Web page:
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where I was glad to feel in safety. The Irish dash in Tyndall's blood gave a charm to all he did. He was then fast rising, but had not yet reached the fulness of his subsequent height in popular reputation, which is perhaps the time in the mental development of a man at which his character shows at its brightest.

My wife and I found a frequent travelling-companion in Miss Brandram, afterwards the wife and subsequently the widow of A. MacLennan, the writer on various phases of prehistoric societies, Marriage by Capture, Totems, etc. She was a great friend to both of us; a companion and` kind nurse to my wife when she was ill, an excellent walking companion to myself, and always ready to be of service. She helped me much in revising some of my earlier writings, especially the last edition of my Art of Travel.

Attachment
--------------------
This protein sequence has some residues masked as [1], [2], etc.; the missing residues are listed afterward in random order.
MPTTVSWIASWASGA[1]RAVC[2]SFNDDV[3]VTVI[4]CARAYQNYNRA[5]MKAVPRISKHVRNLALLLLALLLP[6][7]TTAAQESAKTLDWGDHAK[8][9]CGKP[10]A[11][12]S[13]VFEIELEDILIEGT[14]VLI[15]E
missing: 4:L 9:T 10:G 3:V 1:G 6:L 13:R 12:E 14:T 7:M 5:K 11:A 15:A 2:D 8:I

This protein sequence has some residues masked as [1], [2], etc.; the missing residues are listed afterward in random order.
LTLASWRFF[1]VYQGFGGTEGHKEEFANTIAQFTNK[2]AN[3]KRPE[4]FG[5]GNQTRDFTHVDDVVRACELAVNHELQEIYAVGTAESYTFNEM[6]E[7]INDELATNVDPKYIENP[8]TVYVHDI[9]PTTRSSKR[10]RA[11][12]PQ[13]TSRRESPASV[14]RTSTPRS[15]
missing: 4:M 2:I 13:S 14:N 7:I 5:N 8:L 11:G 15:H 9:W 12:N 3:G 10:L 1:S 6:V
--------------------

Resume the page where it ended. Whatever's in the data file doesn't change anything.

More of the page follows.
During her widowhood Mrs. MacLennan travelled with us again, but at last a disaster occurred at a time when we were living at Cimiez, above Nice. There is a high-level railway from Nice to Grasse that passes the little station of the Saut de Loup, a waterfall about an hour's walk (I think) from the station, which we wanted much to see. The footpath runs along a hillside and is perfectly good, but too narrow for two persons to walk abreast. I n more than one place a streamlet cascades over it. Near its destination the path is crossed by a more considerable streamlet running among stones, that make steppingstones near enough to the surface to prevent the feet being much wetted while crossing it, and which any one accustomed to mountain walking would trip over without remark. The pathway was broader at this